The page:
Husband of Christiana Riccard.
This text was copied from Wikipedia on 21 September 2023 at 3:10AM.
John Berkeley, 1st Baron Berkeley of Stratton (1602 – 26 August 1678) of Berkeley House in Westminster and of Twickenham Park in Middlesex, was an English royalist soldier, politician and diplomat, of the Bruton branch of the Berkeley family. From 1648 he was closely associated with James, Duke of York (the future King James II), and rose to prominence, fortune, and fame. He and Sir George Carteret were the founders of the Province of New Jersey, a British colony in North America that would eventually become the U.S. state of New Jersey. The territorial designation of his title refers to his role at the Battle of Stratton, Cornwall, in 1643 at which the Royalists destroyed Parliament's field army in Devon and Cornwall.
Berkeley was the second son of Sir Maurice Berkeley of Bruton Abbey in the parish of Bruton, Somerset, a member of the landed gentry and a Member of Parliament, by his wife Elizabeth Killigrew, a daughter of Sir William Killigrew of Hanworth. His eldest brother was Charles Berkeley, 2nd Viscount Fitzhardinge; his younger brother, Sir William Berkeley, served as royal governor of the Colony of Virginia from 1642 to 1652 and again from 1660 to 1677.
John Berkeley was accredited ambassador from Charles I of England to Christina of Sweden, in January 1637, to propose a joint effort by the two sovereigns for the reinstatement of the elector palatine in his dominions; probably the employment of Berkeley in this by his cousin, Sir Thomas Roe, who had conducted negotiations between Gustavus Adolphus and the king of Poland. Berkeley returned from Sweden in July 1637. He had a commission in the army against the Scots in 1638 and was knighted at Berwick in that year. In 1640 he was returned to parliament for both Heytesbury and Reading, electing to retain his seat for the former place. Next year he was accused in parliament of complicity in the Army Plots, expelled from the house, and committed to the Tower of London; he was subsequently bailed by Edward Sackville, 4th Earl of Dorset and Henry Grey, 1st Earl of Stamford in the sum of £10,000, but the outbreak of hostilities prevented any further steps being taken.
First English Civil War
In 1642 he joined the Marquess of Hertford at Sherborne, and was sent into Cornwall with the rank of commissary-general to act under Sir Ralph Hopton as lieutenant-general. The royalist forces defeated, in May 1643, the Earl of Stamford at the Battle of Stratton, with great loss of baggage and artillery, and pursued him as far as Wells.
In this affair, Sir John distinguished himself and was now made commander-in-chief of all the royalist forces in Devon. He sat down before Exeter, into which the Earl of Stamford had withdrawn, and which was further defended by the fleet under Robert Rich, 2nd Earl of Warwick. Berkeley succeeded in maintaining a blockade, beating off the Earl of Warwick with a loss of three ships, and on 4 September 1643, the Earl of Stamford was compelled to surrender.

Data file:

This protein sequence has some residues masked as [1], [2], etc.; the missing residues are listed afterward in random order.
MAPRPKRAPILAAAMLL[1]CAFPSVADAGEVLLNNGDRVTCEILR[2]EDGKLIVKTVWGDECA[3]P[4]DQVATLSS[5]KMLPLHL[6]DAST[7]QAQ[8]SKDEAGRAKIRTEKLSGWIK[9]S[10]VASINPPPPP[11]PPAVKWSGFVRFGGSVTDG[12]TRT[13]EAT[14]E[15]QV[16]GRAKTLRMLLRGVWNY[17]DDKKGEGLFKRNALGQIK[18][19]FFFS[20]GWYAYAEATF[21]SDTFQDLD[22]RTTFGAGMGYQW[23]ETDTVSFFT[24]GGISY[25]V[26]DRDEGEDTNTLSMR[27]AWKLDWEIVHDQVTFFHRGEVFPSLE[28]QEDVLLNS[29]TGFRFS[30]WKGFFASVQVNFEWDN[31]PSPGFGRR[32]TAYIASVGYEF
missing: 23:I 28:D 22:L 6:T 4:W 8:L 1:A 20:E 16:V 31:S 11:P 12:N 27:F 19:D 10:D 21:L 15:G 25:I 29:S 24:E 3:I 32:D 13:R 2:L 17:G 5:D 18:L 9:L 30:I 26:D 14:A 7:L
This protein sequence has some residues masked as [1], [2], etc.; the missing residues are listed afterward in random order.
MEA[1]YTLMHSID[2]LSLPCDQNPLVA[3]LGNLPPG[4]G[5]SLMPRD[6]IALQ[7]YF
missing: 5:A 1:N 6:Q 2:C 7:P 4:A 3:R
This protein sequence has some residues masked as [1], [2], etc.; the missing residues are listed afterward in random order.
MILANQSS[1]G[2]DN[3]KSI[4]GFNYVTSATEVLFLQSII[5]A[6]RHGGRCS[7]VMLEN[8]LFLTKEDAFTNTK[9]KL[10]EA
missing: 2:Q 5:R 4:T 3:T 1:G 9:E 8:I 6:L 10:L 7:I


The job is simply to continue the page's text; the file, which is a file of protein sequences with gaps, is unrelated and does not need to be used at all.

In 1644, Berkeley was present at the baptism of Henrietta Maria, the king's daughter, who was born at Exeter. The same year Hopton and Berkeley joined their forces to oppose Sir William Waller's westward advance, but were badly beaten at the Battle of Cheriton near Alresford in Hampshire on 29 March.
In April 1645, he superseded Sir Richard Grenville, being made colonel-general of the counties of Devon and Cornwall, took Wellington House, near Taunton, by assault, and then proceeded to invest Taunton. The advance of Thomas Fairfax westward in the autumn of the year changed the aspect of affairs. In January 1646 Fairfax was able to concentrate on Exeter, which Berkeley was forced (13 April) to surrender, on honourable terms.
Involvement in the Hampton Court escape
After the surrender of the royalist forces, Berkeley joined his kinsman, Lord Jermyn, in attendance upon Queen Henrietta Maria. Having persuaded the queen that he possessed influence with some of the principal officers in the army, he obtained from her a letter of recommendation to the king. Having gained access to the king, he set about using his influence with Oliver Cromwell, Henry Ireton, and others, with a view to mediating between them and the captive king; he was supported by John Ashburnham. The result was that a set of propositions emanating from the chiefs of the army were submitted to the king as a basis of reconciliation in July 1647. These the king scornfully rejected.
Berkeley received the king's commands to attend him in his flight from Hampton Court on the night of 10 November 1647. The party pushed on towards Hampshire, and ultimately reached Lymington. Berkeley crossed the Solent and opened the matter to Robert Hammond, parliamentary governor of the Isle of Wight which was the king's goal; Hammond was non-committal. The envoys then conducted Hammond to the king at Lymington, an act later much criticized. Charles felt he had no choice but saw nothing for it but to accompany Hammond to Carisbrooke Castle. After this exploit, Berkeley returned to London, still bent on using his influence with the army. Being badly received by the officers, and arraigned by the parliament as a delinquent, he returned to Paris.